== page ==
I just saw a funny blog post by Dr. David M. Sack (via KevinMD.com ) in which Dr. Sack listed the 7 mobile health apps he feels someone needs to invent for doctors’ use.
Entitled “The 7 iPhone Apps I’d Like To See,” Sack’s app ideas range from one which sends a phony page and thus helps doctors get the hell away from annoying patients who monopolize their time, to one that translates ePocrates-described drug side effects into patient speak, to my personal favorite, one that helps doctors connect with each other by phone in perfect unison without having to play the game of “who gets on the call first,” thus rendering each equally important in their own minds.
It occurs to me that there are a number of equally compelling apps that should be created for patients who must deal with that 50% of doctors who are, by definition, worse than average at patient engagement. In the same tongue-in-cheek spirit as Dr. Sack, and in a never-ending quest to foster better-functioning healthcare consumers, I offer you my list of the 8 iPhone apps I’d like to see someone develop for patients (ok, my many doctor friends, take a deep breath and smile; it’s just a joke….sort of):
1) iCanHearYouNow–this app will send out an interference signal that, for 15 minutes, blocks doctors’ ability to pre-judge your diagnosis and then zone out to think about golf or their stock portfolio; it effectively renders them incapable of doing anything other than actually paying attention to you while you explain your symptoms and concerns.
2) iTestLess–this app will apply a subtle electric shock to physicians when they attempt to order unnecessary medical tests when they could have pretty easily looked at the test results the patient already has, or when they are prescribing tests for those who obviously do not need them. It will also apply a stronger taser-like shock to physicians who prescribe unnecessary tests that provide nothing but personal financial benefit. Due to its widespread application in a post-health reform world, health insurers will provide this app for free to members.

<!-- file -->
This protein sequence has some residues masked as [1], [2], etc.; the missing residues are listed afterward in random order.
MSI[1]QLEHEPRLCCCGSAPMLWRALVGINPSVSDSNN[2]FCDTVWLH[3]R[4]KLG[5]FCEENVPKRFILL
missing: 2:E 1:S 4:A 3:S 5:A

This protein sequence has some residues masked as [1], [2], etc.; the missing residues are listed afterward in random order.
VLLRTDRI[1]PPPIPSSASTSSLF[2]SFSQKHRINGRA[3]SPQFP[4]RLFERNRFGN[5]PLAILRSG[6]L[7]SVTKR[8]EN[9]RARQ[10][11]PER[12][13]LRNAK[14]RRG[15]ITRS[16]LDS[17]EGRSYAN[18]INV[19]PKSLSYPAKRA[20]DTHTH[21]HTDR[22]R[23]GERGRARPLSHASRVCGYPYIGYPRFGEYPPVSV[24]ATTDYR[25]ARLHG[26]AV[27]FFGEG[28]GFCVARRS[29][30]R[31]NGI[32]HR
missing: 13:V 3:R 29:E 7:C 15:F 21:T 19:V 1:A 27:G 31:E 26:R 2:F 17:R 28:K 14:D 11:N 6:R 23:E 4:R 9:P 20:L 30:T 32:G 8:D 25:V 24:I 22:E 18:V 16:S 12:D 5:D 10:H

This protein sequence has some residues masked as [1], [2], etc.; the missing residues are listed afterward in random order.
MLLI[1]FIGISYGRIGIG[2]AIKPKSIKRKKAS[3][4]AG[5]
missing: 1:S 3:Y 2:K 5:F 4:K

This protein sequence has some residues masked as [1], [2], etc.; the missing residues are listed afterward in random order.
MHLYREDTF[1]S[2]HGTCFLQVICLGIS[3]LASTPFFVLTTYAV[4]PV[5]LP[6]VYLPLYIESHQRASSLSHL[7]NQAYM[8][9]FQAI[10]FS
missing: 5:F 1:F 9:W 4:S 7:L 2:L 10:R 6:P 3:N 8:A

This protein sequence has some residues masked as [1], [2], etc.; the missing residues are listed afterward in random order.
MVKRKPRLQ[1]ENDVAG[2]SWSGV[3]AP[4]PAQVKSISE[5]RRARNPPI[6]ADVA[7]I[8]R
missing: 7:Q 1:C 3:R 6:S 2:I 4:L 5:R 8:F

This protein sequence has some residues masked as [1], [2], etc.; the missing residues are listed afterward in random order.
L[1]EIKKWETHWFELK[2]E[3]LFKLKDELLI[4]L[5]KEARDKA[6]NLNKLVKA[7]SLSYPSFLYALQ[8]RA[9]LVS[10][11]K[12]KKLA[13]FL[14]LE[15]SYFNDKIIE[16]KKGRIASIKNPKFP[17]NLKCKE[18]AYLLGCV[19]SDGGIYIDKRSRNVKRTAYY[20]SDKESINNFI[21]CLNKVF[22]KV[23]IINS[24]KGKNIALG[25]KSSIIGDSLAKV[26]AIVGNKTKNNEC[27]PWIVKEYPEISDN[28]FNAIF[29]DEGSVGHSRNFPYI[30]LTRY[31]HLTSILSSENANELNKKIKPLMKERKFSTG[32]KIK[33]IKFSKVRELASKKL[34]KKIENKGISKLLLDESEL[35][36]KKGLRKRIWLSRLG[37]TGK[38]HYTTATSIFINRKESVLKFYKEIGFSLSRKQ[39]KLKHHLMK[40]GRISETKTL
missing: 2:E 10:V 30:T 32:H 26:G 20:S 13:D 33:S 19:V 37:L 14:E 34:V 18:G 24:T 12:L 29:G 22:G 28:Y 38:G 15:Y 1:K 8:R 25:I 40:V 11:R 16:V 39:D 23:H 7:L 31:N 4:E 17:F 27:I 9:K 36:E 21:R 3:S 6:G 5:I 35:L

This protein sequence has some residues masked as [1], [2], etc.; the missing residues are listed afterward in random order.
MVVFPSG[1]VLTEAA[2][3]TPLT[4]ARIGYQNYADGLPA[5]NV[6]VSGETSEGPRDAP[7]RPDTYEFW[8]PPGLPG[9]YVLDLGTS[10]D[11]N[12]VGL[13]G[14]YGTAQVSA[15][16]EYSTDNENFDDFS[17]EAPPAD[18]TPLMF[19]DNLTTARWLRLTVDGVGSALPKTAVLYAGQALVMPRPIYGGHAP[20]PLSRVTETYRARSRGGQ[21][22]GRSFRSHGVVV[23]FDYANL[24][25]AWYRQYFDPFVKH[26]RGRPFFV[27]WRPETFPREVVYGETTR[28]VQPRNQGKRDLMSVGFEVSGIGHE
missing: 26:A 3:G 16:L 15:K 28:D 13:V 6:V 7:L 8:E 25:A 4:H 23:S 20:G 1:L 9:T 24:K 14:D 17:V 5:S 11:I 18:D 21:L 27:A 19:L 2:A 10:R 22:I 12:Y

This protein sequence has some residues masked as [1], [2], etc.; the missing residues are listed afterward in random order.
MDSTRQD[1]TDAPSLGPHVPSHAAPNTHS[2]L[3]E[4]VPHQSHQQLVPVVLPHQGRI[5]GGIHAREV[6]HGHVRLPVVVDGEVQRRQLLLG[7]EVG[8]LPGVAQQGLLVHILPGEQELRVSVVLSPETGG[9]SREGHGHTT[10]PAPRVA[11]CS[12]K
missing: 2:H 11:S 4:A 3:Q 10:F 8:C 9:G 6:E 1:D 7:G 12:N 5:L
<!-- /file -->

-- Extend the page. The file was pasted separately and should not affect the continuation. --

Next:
3) SayWhat?– this app will translate medical after-care instructions into English, Spanish or another language spoken by humans so patients will actually understand how to follow the at-home care directions provided by rushed physicians and nurses. The SayWhatPro edition, extra $.99, will also render the type on the pill bottle large enough for an actual person to read.
4) BackAtcha–this app will cause physicians to personally experience every major, highly likely negative side effect of a procedure or drug that they don’t bother to tell patients they should expect.
5) CallMeMaybe–this app will send physicians and nurses an increasingly annoying alarm, reminiscent of the song “Call Me Maybe,” which grows more frequent and deafening for every day late after the day promised that test results are not provided by telephone to patients.
6) PimpMyWaitingRoom–an entertainment app that magically turns what you know is in all physician waiting rooms–2007 issues of Good Houseeping, Cat Fancy and Car and Driver Magazines– into current copies of People, Sports Illustrated and 50 Shades of Grey.
7) We’reSquare–A financial app that automatically deducts the equivalent value of one BMW car payment from a physicians’s personal bank account every time he or she tells you they don’t know what a procedure might cost, but don’t worry, you’re insurance will “likely” cover it.
And of course, the one destined for the most downloads…..
8) iCoverYourAss–an app which, when deployed, extends the fabric width on an examining room gown by a full 12 additional inches to provide the modest patient a way to, well, cover their ass.
Mike Davis says
Excellent suggestions for the patients. I’d also have an app called Negative Deja Vu that deducts the BMW payment every time a patient has to fill out two to three pages of the same visit information with each encounter of care!
Lisa Suennen says
Scott Nelson says
It’s rare that I read a “healthcare” blog post and laugh out loud.
Here’s another idea. The “Who the Hell is That?” app. This app will scan the QR code on the scrubs of everyone in the procedure. That way, patients will quickly be able to tell “who the hell” is seeing their procedure. (Even the sales rep that’s telling the doctor how to use the device.)
This app is a slight iteration on the “iCoverYourAss” app. Sequoia Capital invested in the “WhotheHellisThat” app after they saw Union Square Investors make out like bandits when the “iCoverYourAss” app sold to Facebook for $500 million.
Lisa Suennen says
I better copyright my iCoverYourAss app fast before the exit!